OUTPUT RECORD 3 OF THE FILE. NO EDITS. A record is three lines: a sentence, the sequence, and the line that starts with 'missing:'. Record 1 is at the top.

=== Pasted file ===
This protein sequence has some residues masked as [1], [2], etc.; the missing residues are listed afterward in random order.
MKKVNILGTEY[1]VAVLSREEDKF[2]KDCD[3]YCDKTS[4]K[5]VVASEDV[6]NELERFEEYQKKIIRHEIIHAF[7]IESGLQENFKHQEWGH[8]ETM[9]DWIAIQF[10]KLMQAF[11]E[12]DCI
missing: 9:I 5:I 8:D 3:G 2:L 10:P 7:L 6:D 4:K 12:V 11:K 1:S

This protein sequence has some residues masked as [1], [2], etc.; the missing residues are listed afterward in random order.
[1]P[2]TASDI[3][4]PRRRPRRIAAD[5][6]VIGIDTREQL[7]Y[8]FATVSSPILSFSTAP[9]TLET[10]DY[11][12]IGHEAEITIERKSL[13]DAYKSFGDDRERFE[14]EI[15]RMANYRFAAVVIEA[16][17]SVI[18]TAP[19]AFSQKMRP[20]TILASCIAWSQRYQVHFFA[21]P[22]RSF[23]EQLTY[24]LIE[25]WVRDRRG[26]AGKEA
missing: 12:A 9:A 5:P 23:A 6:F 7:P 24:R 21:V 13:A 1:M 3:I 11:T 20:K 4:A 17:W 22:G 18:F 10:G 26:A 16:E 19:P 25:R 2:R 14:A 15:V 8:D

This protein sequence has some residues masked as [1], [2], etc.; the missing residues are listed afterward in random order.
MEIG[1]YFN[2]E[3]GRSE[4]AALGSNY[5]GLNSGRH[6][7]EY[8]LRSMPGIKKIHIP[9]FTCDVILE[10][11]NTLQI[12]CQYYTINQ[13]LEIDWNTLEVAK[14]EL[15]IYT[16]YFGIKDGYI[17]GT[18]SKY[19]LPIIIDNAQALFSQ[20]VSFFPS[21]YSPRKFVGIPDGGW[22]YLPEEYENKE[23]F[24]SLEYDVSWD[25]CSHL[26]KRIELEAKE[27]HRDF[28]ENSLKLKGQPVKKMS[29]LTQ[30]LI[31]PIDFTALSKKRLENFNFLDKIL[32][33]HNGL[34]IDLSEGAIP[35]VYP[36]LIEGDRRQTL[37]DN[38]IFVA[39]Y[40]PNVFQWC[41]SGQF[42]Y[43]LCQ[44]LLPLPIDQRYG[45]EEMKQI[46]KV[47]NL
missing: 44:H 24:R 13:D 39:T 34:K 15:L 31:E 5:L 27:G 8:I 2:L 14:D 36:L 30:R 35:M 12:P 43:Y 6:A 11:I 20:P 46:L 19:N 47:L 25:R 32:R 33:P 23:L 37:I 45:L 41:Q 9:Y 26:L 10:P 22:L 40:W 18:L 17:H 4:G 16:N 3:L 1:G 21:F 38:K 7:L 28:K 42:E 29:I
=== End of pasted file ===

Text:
This protein sequence has some residues masked as [1], [2], etc.; the missing residues are listed afterward in random order.
MEIG[1]YFN[2]E[3]GRSE[4]AALGSNY[5]GLNSGRH[6][7]EY[8]LRSMPGIKKIHIP[9]FTCDVILE[10][11]NTLQI[12]CQYYTINQ[13]LEIDWNTLEVAK[14]EL[15]IYT[16]YFGIKDGYI[17]GT[18]SKY[19]LPIIIDNAQALFSQ[20]VSFFPS[21]YSPRKFVGIPDGGW[22]YLPEEYENKE[23]F[24]SLEYDVSWD[25]CSHL[26]KRIELEAKE[27]HRDF[28]ENSLKLKGQPVKKMS[29]LTQ[30]LI[31]PIDFTALSKKRLENFNFLDKIL[32][33]HNGL[34]IDLSEGAIP[35]VYP[36]LIEGDRRQTL[37]DN[38]IFVA[39]Y[40]PNVFQWC[41]SGQF[42]Y[43]LCQ[44]LLPLPIDQRYG[45]EEMKQI[46]KV[47]NL
missing: 44:H 24:R 13:D 39:T 34:K 15:L 31:E 5:L 27:G 8:I 2:L 14:D 36:L 30:R 35:M 12:P 43:Y 6:A 11:I 20:P 46:L 19:N 47:L 25:R 32:R 33:P 23:L 37:I 45:L 41:Q 9:Y 26:L 10:P 22:L 40:W 18:L 17:H 4:G 16:N 3:L 1:G 21:F 38:K 7:L 28:K 42:E 29:I